There is a major difference between listening to understand and listening to respond. It is natural to listen to others speak and to instinctively find a way to relate with a personal anecdote or jogged memory. It is how our brains sort through thousands of thoughts, emotions, and memories, and in turn, gives us empathy and an ability to connect with that person. However, when we listen to respond we are not really listening. We often miss important messages our friends, co-workers, and loved ones are sharing with us when we listen to respond. Listening to understand makes each interaction meaningful.
I am sure we have all experienced a time where we share something personal and a friend has dismissed this sacred moment by instantly sharing about themselves. This can be invalidating to the person who is being vulnerable and make us feel like we are not being acknowledged.
There have been times I have found myself listening to a friend talk about a subject that I identify with on a personal level. During these conversations, I have become distracted with my own urge to share my connection to the subject. I then miss out on what that person is communicating to me. Over time, I have developed an internal practice in my mind that reminds me to stop and remember the importance of listening to understand what they are sharing with me, rather than focusing inwards. If there is something that I really want to share with that person, it can wait until later. This is an essential aspect of communication that we should all try to adapt throughout our daily conversations.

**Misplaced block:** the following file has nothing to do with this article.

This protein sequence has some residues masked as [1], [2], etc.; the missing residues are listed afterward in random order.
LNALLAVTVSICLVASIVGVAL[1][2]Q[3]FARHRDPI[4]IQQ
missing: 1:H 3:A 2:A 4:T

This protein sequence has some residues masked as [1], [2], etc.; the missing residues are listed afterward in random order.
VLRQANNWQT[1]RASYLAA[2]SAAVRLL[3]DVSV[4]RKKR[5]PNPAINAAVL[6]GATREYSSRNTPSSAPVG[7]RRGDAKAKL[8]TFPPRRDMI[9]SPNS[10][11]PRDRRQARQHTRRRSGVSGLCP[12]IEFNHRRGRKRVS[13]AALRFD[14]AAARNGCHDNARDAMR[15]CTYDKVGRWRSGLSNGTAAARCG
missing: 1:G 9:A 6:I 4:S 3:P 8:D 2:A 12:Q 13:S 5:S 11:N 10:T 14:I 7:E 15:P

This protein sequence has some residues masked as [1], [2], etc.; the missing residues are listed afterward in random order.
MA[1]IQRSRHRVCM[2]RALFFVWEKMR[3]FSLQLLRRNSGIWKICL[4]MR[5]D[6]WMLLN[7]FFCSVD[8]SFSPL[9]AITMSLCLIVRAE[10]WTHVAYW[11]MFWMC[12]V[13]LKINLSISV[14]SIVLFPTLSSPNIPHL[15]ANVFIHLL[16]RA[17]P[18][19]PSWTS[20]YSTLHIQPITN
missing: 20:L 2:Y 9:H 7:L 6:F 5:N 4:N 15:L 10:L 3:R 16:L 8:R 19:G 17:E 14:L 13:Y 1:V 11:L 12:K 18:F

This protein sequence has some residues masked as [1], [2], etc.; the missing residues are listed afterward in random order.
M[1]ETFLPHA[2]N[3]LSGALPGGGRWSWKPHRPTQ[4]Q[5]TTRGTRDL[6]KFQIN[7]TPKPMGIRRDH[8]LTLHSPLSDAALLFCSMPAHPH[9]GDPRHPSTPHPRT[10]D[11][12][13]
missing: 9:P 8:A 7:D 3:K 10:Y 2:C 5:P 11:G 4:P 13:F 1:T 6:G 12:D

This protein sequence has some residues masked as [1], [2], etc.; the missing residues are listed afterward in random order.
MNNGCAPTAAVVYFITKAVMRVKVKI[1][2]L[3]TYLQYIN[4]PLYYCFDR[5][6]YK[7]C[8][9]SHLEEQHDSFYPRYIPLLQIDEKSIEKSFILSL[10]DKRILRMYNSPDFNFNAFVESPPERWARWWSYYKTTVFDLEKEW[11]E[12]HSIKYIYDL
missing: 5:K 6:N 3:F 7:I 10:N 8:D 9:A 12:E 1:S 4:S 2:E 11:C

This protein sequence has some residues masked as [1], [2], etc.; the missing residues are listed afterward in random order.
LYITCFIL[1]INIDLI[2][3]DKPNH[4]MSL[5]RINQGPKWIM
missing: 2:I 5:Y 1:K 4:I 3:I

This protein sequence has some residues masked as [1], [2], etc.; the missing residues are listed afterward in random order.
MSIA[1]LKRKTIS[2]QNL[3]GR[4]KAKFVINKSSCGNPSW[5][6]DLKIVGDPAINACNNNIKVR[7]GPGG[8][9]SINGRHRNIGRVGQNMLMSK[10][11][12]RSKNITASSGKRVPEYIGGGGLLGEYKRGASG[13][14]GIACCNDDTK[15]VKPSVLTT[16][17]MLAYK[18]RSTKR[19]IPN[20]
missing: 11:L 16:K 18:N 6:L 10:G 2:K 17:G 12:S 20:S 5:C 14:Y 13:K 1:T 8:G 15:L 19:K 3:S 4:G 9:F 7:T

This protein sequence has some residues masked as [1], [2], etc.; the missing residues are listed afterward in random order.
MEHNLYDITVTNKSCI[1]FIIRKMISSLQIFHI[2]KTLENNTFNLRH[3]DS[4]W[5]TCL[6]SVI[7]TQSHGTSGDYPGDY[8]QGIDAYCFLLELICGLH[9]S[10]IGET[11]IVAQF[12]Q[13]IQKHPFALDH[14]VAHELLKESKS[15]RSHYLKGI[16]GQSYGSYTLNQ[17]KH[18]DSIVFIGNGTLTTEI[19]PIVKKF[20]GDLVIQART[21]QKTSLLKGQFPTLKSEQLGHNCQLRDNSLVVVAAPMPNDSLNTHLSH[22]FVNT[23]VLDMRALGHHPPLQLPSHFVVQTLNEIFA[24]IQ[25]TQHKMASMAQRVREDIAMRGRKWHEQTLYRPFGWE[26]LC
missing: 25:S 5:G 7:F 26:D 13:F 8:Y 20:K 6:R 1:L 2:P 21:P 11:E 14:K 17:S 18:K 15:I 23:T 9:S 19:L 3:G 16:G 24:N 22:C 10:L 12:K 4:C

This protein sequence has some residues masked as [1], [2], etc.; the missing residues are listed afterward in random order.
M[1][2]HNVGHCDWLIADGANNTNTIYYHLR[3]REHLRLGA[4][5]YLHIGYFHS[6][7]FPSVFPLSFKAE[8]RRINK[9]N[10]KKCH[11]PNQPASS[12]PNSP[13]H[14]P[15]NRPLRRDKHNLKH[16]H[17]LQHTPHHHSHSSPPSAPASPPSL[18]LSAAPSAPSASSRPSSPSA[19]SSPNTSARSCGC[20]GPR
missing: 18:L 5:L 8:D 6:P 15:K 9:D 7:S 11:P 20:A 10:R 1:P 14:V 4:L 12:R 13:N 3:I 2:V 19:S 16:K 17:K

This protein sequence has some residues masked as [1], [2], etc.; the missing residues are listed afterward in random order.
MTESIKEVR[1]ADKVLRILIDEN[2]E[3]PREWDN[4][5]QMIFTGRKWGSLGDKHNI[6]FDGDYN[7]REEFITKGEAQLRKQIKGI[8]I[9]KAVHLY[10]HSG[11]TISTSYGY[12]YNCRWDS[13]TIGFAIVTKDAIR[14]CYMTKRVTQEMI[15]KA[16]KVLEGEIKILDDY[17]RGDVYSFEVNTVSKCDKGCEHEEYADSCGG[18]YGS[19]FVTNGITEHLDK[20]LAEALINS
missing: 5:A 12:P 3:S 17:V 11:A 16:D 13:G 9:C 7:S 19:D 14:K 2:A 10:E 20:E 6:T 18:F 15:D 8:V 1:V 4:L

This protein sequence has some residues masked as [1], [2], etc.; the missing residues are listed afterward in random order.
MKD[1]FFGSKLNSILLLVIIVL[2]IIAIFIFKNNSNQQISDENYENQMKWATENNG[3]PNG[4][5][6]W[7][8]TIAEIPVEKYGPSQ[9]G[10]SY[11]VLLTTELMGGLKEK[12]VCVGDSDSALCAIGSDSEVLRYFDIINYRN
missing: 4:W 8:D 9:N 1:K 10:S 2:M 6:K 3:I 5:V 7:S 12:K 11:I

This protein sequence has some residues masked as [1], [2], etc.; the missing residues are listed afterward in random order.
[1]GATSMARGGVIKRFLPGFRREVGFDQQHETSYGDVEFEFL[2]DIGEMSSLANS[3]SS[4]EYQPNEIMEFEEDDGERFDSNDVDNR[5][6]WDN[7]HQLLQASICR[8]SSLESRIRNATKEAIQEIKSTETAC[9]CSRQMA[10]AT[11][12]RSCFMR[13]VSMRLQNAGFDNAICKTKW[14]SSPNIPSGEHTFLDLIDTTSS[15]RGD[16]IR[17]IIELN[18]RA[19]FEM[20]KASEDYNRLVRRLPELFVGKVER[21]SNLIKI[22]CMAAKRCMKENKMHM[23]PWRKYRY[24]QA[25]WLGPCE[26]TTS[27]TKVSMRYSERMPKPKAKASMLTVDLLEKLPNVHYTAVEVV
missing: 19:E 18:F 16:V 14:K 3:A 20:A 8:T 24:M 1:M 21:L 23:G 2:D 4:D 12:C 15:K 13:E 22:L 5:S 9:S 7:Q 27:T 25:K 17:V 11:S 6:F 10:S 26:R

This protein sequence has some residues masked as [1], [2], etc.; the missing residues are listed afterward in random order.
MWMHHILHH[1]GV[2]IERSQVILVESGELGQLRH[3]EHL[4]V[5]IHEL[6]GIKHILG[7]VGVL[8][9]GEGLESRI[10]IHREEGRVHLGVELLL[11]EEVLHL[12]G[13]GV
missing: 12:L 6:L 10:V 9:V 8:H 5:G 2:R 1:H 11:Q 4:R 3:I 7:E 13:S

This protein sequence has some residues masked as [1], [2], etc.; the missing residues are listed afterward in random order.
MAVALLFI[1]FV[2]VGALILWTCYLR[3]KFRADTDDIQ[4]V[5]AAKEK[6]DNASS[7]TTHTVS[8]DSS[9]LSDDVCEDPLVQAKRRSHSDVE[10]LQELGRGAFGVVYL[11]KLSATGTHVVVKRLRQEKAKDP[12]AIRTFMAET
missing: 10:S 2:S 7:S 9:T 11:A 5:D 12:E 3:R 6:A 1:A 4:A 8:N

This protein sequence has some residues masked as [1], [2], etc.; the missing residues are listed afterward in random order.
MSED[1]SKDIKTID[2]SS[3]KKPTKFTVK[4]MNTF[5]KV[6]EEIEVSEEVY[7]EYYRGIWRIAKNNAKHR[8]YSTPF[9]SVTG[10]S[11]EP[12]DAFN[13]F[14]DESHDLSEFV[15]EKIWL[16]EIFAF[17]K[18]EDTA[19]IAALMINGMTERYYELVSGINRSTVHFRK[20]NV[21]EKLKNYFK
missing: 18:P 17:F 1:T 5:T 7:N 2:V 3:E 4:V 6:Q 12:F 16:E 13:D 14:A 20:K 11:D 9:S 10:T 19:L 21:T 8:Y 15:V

Here are some steps to begin “listening to understand”:
- Focus - Notice their body language, tone of voice, and affect.
- Show you are listening - Nod accordingly, display open and warm body language by uncrossing your arms and making eye contact.
- Don’t interrupt - Wait until the person completes their sentence before responding.
- Reflect - Repeat what they are saying back to them, prior to responding.
- Respond - Respond gently and how you would want someone to reply to you.
It is important to try to put ourselves aside during moments in which our loved ones are being vulnerable with us, so we can show up for them and let them know they are being heard.
Hannah Tishman is a therapist at Cobb Psychotherapy. If you are looking for support in finding solutions to enhance your overall wellness, contact Cobb Psychotherapy by calling 718-260-6042 or emailing firstname.lastname@example.org, and see how therapy can help.